The London Institute for Contemporary Christianity

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Lessons from Dystopia

The Handmaid’s Tale is a tale for our time.

Margaret Atwood’s popular dystopian novel begins when a fundamentalist Christian movement overthrows the American government and creates Gilead, a military dictatorship. Published in 1985, the book deals with autocratic regimes, propaganda, religious extremism and gender discrimination. A recent surge in sales suggests that readers are finding these themes especially pertinent in 2017. In the midst of such events, what can we as Christians do?

1. Love

In Gilead, one of the regime’s most effective tactics is to isolate its citizens from one another and control their interactions. In rebelling and forming unlikely alliances, some of the characters manage to bring disruptive hope into a dark situation.

We know that love – for our friends and our enemies – is an imperative for Christians. Nothing else we do or say will be effective without it (1 Corinthians 13:1-2). In our own fractured world, we must keep on choosing to extend love to people, however hard it may feel.

2. Speak

The Handmaid’s Tale is testament to the power of words. Whatever else the regime manages to damage and destroy, the brave story of Atwood’s narrator Offred remains.

In a ‘post-truth’ era of ‘fake news’, it is important that Christians seek the truth, speak with integrity, and call out falsehood. We are to proclaim the gospel, to ‘speak up for those who cannot speak for themselves’ (Proverbs 31:8), and to ‘demolish arguments and every pretension that sets itself up against the knowledge of God’ (2 Corinthians 10:5).

3. Act

Offred describes the indifference of the population at the rise of Gilead: ‘There wasn’t even any rioting in the streets. People stayed home at night, watching television.’ Atwood’s plea to her readers is ‘don’t get complacent’.

As Christians, we are called to overcome our apathy. We are to recognise that the world is a battlefield, and to fight ‘against the rulers, against the authorities, against the powers of this dark world and against the spiritual forces of evil in the heavenly realms’ (Ephesians 6:12).

Our society finds itself in a dark place, where people identify with terrifying dystopian narratives like The Handmaid’s Tale. We have a chance to be people who bring hope and healing, taking seriously our call to love, speak and act.

A new television adaptation of The Handmaid’s Tale will be released on the streaming service Hulu on Wednesday.


Rachel Smith
Rachel works in marketing at Newcastle University and attends King’s Church Durham. She’s written more about Margaret Atwood here.


  1. Thank you for the distilled simplicity of this short blog. The article on Atwood at is also very helpful. We cannot avoid our search for meaning even though we wish to be ignorant!

    By Howard Peskett  -  21 Apr 2017
  2. Hi Rachel – thanks for these words. The surge of sales, I fear, is less to do with interest and more to do with being part of reading for A Level English Lit this year.. So 17/18 year olds are seeing this material and studying it deeply. It would be interesting to understand how that affects them.. Blessings, Geoff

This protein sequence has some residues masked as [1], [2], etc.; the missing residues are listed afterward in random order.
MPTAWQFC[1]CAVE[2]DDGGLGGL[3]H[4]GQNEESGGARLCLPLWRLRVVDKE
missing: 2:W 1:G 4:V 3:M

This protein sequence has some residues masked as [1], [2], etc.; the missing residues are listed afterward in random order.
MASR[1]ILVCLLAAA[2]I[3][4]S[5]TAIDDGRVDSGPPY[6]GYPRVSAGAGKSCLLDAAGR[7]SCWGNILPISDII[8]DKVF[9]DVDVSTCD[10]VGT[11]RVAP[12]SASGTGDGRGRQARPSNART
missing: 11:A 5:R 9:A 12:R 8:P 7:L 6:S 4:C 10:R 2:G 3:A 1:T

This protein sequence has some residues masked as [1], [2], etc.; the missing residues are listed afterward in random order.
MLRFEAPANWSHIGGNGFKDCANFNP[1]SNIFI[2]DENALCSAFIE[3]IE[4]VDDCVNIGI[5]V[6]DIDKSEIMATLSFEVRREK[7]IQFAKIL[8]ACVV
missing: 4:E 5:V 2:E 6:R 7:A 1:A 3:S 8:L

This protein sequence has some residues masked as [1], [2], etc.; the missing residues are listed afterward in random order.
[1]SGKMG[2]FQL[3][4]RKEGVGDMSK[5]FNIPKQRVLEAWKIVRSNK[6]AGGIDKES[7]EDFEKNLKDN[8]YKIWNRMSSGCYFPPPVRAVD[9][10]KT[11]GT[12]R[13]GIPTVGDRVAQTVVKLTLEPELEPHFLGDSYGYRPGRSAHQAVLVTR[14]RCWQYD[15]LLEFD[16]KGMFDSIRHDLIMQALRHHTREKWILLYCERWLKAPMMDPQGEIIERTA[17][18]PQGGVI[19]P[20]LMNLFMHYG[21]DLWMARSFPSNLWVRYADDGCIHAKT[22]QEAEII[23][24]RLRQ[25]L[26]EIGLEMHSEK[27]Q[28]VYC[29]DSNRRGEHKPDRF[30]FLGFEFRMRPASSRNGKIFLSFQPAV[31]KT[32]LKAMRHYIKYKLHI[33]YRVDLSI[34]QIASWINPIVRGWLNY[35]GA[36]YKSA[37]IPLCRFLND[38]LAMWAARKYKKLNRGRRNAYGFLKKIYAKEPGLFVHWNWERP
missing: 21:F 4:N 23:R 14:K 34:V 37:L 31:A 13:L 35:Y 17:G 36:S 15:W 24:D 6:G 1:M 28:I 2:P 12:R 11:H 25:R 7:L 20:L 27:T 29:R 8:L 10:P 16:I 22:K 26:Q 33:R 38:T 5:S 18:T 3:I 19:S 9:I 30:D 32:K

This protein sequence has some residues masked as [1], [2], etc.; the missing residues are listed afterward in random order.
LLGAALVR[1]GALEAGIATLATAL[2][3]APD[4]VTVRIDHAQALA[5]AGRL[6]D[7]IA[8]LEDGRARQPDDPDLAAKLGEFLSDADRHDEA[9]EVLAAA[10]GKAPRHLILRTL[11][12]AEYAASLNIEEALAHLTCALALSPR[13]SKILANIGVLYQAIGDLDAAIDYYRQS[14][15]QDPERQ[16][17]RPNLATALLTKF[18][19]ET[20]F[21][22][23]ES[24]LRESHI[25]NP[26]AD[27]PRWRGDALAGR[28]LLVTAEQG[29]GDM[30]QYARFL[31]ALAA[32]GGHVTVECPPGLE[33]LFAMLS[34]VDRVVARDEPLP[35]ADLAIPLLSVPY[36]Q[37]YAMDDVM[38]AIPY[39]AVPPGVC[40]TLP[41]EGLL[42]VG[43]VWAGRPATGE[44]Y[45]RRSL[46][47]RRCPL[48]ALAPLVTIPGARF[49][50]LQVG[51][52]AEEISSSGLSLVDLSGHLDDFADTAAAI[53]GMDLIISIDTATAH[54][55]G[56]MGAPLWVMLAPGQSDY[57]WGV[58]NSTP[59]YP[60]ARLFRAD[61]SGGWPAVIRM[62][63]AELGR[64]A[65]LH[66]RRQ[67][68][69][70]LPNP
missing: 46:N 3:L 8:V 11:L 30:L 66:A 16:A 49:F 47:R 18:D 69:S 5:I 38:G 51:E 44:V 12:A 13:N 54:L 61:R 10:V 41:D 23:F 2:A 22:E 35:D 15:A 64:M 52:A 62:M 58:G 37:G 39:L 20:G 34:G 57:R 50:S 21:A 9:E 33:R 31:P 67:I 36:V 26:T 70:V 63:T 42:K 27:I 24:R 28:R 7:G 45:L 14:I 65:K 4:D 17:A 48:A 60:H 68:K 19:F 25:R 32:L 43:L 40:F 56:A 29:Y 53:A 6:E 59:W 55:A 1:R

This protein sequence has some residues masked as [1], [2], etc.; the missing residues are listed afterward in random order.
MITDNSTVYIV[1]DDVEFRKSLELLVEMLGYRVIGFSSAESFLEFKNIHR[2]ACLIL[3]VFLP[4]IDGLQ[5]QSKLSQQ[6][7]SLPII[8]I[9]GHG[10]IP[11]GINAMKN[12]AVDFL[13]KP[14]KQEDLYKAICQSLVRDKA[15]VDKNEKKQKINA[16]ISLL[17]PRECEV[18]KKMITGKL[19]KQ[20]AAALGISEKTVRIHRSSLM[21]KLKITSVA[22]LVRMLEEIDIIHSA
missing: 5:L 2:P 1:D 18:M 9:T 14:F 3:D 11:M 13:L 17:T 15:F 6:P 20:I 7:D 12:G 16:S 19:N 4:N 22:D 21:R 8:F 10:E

By Geoff Knott  -  21 Apr 2017
  3. Thank you for this, I look forward to reading The Handmaid’s Tale. I am minded to say that it is a sad reflection on the fact that the church has lost it’s way. We need leaders to call followers of Christ to look at what the bible has to say about the heart of God, which is expressed clearly in such passages as Isaiah 58. It is clear that Jesus, by his teaching and his actions, calls his true followers to live out the true fast.

    By Tonyy Neeves  -  21 Apr 2017
  4. I first read this book as part of an English GCSE course; I was a mature student of 65.
    The horror stories coming out of North Korea have many of the worrying hallmarks.

    By A Lucas  -  21 Apr 2017
  5. disruptive hope – great phrase!

    By Bruce Gulland  -  21 Apr 2017
  6. Amen sister. Thank you.

    By Gary Stacey  -  22 Apr 2017
  7. Thanks for these important observations. Love, speak and act. Is there a place where Christians are getting together to do these things? It needs to happen. I’m encouraged to read Rachel’s thinking. Count me in.

    By John Forrest  -  22 Apr 2017
  8. Another dystopia for our time is the French version ‘Submisssion’.

    By V Baxter  -  23 Apr 2017
  9. I liked this piece – and indeed the Handmaid’s Tail
    I think as Christians we need to be aware of the danger of being like Gilead; I fear that we can easily come across as arrogant people who believe we have The Truth and have to tell everyone else what to do.
    While I agree the 3 points above I’d suggest inserting “listen” before “Speak”

    By Mick  -  23 Apr 2017
  10. Thanks everyone. Glad you’re on board with disruptive hope!

    The book has been on various school syllabuses across the world for years, but interesting to hear it’s now on the UK A-Level list.

    I love Mick’s point about listening. It’s a subversive act in the book – Offred listens through doors and Ofglen even poses the treasonous question of whether God is listening. I hope for us that listening forms part of love.

    Happy watching this evening.

    By Rachel Smith  -  25 Apr 2017

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